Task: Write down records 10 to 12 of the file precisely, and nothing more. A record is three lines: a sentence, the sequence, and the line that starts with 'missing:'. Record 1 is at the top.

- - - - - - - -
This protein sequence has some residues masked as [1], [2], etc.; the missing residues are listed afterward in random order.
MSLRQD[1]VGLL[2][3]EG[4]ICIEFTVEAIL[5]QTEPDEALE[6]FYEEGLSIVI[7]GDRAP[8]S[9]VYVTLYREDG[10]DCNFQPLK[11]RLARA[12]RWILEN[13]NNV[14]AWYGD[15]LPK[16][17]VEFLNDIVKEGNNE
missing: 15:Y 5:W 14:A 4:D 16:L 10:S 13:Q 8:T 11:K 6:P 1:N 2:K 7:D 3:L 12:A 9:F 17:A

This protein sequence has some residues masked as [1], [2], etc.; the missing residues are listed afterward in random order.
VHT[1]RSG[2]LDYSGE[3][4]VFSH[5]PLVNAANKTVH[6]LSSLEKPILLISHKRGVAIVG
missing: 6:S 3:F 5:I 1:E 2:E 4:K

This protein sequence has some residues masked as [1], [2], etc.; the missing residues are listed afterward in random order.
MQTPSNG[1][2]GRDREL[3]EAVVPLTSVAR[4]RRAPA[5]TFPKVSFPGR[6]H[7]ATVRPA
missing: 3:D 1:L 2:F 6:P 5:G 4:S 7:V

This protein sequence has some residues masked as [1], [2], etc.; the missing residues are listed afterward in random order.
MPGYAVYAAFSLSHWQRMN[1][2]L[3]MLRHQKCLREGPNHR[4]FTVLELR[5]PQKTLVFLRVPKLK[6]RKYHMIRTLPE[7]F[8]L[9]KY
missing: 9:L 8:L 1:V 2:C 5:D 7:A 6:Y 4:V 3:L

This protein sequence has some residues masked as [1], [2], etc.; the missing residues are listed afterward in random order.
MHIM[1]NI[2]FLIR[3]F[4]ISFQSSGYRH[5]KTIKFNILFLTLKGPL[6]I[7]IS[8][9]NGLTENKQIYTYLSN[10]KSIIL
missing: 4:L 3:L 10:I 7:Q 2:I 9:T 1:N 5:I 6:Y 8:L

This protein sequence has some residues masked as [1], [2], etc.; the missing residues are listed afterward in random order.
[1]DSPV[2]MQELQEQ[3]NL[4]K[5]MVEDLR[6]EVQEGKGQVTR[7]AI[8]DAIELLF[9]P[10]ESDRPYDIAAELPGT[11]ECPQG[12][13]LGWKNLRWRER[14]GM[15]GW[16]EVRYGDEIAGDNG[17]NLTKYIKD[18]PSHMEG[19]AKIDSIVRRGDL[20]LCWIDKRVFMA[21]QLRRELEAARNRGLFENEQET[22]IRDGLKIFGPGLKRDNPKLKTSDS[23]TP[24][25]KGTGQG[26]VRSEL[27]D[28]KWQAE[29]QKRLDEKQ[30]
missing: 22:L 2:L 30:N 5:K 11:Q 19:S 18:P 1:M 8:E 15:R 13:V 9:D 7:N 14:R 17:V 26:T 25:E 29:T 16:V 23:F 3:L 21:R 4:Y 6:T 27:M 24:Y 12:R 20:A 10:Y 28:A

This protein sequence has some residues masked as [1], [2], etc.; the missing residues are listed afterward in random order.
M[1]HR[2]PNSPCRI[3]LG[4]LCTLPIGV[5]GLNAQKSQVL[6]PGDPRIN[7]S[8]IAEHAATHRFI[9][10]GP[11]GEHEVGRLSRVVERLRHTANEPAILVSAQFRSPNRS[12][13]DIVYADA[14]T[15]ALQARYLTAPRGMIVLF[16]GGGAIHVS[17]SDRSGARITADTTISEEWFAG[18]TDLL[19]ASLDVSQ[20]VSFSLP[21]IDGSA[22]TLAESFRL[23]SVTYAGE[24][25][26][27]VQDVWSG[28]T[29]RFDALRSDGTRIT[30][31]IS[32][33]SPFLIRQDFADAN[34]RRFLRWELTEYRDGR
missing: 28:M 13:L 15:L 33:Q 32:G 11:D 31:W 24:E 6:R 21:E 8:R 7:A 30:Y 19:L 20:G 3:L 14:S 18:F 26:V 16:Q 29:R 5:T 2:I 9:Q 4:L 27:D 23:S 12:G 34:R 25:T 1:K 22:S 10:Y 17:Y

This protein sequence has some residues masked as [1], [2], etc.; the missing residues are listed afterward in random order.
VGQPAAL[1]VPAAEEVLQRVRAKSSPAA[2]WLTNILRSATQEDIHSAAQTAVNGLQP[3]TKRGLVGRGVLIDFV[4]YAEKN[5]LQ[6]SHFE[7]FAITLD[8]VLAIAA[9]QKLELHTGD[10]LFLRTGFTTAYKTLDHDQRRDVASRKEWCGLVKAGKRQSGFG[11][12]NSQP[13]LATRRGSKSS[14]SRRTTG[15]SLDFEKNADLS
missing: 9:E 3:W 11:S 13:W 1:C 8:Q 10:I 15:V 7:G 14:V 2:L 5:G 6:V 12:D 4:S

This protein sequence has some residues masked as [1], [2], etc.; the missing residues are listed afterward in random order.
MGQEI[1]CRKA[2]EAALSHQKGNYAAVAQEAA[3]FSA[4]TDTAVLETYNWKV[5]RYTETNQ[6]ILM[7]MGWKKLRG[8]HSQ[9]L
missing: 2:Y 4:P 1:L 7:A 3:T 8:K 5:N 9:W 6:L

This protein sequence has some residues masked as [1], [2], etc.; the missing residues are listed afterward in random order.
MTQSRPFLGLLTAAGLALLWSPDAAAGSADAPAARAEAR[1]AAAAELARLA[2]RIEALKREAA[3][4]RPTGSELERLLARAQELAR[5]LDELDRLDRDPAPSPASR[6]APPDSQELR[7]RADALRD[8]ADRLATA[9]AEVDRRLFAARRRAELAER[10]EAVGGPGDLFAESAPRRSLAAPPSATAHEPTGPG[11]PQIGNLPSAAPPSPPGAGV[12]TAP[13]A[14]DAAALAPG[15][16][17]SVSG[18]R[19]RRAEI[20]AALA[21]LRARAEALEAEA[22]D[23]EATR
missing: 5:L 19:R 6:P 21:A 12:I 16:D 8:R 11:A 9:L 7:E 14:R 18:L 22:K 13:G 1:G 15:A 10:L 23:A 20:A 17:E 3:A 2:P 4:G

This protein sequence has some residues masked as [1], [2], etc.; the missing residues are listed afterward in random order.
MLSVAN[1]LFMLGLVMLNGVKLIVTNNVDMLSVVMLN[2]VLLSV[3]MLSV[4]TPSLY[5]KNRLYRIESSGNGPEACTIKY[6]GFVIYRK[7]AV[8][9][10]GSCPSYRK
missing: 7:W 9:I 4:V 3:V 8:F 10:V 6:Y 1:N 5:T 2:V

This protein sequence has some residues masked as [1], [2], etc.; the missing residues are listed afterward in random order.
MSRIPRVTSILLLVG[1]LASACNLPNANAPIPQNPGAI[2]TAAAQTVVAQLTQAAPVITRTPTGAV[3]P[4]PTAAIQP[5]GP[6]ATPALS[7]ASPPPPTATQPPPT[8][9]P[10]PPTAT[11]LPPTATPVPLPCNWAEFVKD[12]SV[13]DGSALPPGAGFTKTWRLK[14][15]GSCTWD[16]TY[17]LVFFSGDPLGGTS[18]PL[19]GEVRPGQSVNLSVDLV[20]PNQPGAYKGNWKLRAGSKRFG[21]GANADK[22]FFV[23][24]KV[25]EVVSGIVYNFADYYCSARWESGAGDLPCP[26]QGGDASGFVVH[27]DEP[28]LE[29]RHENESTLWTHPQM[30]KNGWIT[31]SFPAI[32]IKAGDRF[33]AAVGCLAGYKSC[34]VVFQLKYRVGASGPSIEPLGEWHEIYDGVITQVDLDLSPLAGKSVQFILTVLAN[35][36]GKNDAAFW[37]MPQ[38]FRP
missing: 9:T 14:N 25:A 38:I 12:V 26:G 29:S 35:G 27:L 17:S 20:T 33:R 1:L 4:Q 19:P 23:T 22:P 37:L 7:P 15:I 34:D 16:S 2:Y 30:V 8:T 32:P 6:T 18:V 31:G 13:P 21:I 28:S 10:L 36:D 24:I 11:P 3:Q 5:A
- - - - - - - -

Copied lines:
This protein sequence has some residues masked as [1], [2], etc.; the missing residues are listed afterward in random order.
MTQSRPFLGLLTAAGLALLWSPDAAAGSADAPAARAEAR[1]AAAAELARLA[2]RIEALKREAA[3][4]RPTGSELERLLARAQELAR[5]LDELDRLDRDPAPSPASR[6]APPDSQELR[7]RADALRD[8]ADRLATA[9]AEVDRRLFAARRRAELAER[10]EAVGGPGDLFAESAPRRSLAAPPSATAHEPTGPG[11]PQIGNLPSAAPPSPPGAGV[12]TAP[13]A[14]DAAALAPG[15][16][17]SVSG[18]R[19]RRAEI[20]AALA[21]LRARAEALEAEA[22]D[23]EATR
missing: 5:L 19:R 6:P 21:A 12:I 16:D 8:R 11:A 9:L 7:E 14:R 18:L 22:K 13:G 1:G 15:A 10:L 23:A 20:A 17:E 3:A 2:P 4:G

This protein sequence has some residues masked as [1], [2], etc.; the missing residues are listed afterward in random order.
MLSVAN[1]LFMLGLVMLNGVKLIVTNNVDMLSVVMLN[2]VLLSV[3]MLSV[4]TPSLY[5]KNRLYRIESSGNGPEACTIKY[6]GFVIYRK[7]AV[8][9][10]GSCPSYRK
missing: 7:W 9:I 4:V 3:V 8:F 10:V 6:Y 1:N 5:T 2:V

This protein sequence has some residues masked as [1], [2], etc.; the missing residues are listed afterward in random order.
MSRIPRVTSILLLVG[1]LASACNLPNANAPIPQNPGAI[2]TAAAQTVVAQLTQAAPVITRTPTGAV[3]P[4]PTAAIQP[5]GP[6]ATPALS[7]ASPPPPTATQPPPT[8][9]P[10]PPTAT[11]LPPTATPVPLPCNWAEFVKD[12]SV[13]DGSALPPGAGFTKTWRLK[14][15]GSCTWD[16]TY[17]LVFFSGDPLGGTS[18]PL[19]GEVRPGQSVNLSVDLV[20]PNQPGAYKGNWKLRAGSKRFG[21]GANADK[22]FFV[23][24]KV[25]EVVSGIVYNFADYYCSARWESGAGDLPCP[26]QGGDASGFVVH[27]DEP[28]LE[29]RHENESTLWTHPQM[30]KNGWIT[31]SFPAI[32]IKAGDRF[33]AAVGCLAGYKSC[34]VVFQLKYRVGASGPSIEPLGEWHEIYDGVITQVDLDLSPLAGKSVQFILTVLAN[35][36]GKNDAAFW[37]MPQ[38]FRP
missing: 9:T 14:N 25:A 38:I 12:V 26:G 29:S 35:G 27:L 17:S 20:T 33:R 1:L 4:Q 19:P 23:T 22:P 37:L 7:P 15:I 34:D 16:S 2:Y 30:V 8:T 32:P 6:T 18:V 31:G 13:P 21:I 28:S 10:L 36:D 24:I 11:P 3:Q 5:A